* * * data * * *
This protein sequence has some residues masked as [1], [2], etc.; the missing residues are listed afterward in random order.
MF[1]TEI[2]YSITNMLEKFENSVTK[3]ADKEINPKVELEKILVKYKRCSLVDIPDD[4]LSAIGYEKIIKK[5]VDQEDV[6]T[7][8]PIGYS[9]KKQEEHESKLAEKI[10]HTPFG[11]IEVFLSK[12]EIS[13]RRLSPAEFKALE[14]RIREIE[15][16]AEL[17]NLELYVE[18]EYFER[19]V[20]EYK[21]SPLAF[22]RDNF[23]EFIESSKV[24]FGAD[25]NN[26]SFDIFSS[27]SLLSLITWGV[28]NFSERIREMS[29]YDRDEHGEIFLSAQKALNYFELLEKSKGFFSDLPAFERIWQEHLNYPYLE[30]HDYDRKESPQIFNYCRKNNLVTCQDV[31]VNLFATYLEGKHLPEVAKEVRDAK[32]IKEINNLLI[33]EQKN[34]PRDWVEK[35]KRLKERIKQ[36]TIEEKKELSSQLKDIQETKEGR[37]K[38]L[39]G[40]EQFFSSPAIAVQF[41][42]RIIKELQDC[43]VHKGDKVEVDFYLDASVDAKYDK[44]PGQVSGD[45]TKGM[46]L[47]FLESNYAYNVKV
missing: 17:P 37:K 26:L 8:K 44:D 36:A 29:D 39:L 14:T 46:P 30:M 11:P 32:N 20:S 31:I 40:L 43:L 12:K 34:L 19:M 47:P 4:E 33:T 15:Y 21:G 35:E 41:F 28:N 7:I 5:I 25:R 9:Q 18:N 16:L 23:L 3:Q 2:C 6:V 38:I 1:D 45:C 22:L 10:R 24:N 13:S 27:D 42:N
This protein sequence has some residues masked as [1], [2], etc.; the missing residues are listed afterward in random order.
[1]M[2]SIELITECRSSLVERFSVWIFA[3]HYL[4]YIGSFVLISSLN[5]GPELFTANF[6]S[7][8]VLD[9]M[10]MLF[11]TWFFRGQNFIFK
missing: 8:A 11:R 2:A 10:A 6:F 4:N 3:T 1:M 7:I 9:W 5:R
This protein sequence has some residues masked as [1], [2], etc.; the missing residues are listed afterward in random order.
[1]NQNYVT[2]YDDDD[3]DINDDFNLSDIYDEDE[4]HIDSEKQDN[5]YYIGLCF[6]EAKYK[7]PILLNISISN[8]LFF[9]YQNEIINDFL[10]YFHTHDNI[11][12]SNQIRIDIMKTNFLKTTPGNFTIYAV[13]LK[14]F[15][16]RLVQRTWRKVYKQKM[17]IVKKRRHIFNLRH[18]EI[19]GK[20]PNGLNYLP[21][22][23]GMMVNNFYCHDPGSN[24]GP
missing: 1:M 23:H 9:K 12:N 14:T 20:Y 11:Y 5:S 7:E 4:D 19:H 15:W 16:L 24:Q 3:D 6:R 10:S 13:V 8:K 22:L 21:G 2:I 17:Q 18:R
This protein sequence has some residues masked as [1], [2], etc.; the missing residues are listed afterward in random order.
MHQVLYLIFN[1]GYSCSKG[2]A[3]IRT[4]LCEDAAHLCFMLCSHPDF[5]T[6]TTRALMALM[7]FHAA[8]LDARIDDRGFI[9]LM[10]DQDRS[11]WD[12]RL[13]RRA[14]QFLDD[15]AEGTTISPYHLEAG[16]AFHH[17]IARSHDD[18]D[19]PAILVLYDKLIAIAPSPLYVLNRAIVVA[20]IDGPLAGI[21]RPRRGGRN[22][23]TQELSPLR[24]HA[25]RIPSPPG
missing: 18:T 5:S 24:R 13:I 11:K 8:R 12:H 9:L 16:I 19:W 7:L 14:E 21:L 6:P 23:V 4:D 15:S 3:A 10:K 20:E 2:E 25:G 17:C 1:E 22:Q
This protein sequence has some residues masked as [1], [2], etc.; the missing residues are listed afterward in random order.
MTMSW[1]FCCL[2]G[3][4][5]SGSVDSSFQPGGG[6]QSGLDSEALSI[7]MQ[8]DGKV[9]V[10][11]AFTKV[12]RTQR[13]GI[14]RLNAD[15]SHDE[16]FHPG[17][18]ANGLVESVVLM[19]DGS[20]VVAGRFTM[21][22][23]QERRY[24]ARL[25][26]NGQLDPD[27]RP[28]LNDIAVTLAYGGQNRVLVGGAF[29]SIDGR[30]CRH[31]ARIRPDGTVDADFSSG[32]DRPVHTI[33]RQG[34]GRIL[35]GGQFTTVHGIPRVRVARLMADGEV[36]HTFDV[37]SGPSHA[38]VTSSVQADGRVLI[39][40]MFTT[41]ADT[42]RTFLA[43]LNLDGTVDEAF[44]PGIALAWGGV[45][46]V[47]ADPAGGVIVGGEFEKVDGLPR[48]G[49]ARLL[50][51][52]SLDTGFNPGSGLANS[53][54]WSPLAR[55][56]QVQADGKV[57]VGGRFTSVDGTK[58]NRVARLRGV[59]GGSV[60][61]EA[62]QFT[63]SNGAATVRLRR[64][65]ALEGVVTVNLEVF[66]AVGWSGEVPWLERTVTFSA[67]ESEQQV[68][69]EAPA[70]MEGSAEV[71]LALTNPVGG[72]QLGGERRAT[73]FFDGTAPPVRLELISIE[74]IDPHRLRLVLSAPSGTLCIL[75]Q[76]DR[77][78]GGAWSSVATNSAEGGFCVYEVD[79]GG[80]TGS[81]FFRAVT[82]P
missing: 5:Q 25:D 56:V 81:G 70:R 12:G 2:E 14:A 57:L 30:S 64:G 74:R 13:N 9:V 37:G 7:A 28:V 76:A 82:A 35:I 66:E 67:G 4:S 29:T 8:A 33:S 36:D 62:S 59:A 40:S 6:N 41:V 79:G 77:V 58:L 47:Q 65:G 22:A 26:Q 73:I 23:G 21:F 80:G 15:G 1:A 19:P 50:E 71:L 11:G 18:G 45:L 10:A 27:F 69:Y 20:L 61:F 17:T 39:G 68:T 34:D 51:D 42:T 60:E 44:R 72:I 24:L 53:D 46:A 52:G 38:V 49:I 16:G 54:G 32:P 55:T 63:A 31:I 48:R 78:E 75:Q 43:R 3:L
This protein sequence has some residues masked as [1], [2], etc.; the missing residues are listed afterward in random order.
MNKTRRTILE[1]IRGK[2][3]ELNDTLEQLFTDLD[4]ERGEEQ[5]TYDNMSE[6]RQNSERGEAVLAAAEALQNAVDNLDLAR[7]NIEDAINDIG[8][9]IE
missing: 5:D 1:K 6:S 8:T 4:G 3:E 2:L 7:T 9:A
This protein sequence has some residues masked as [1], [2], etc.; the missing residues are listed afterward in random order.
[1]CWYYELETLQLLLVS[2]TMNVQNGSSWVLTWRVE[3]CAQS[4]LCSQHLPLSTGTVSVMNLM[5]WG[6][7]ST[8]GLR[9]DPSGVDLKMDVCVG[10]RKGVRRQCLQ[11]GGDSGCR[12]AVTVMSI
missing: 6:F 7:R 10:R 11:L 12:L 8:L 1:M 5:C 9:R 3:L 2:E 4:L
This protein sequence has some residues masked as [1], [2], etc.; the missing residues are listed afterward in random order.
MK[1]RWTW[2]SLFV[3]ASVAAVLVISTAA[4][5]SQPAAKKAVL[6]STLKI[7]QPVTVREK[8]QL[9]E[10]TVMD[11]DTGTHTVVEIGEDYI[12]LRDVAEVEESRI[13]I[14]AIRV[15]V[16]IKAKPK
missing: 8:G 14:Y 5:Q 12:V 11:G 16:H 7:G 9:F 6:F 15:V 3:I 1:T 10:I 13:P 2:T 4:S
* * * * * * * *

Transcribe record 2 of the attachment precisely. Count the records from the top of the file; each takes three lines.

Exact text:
This protein sequence has some residues masked as [1], [2], etc.; the missing residues are listed afterward in random order.
[1]M[2]SIELITECRSSLVERFSVWIFA[3]HYL[4]YIGSFVLISSLN[5]GPELFTANF[6]S[7][8]VLD[9]M[10]MLF[11]TWFFRGQNFIFK
missing: 8:A 11:R 2:A 10:A 6:F 4:N 3:T 1:M 7:I 9:W 5:R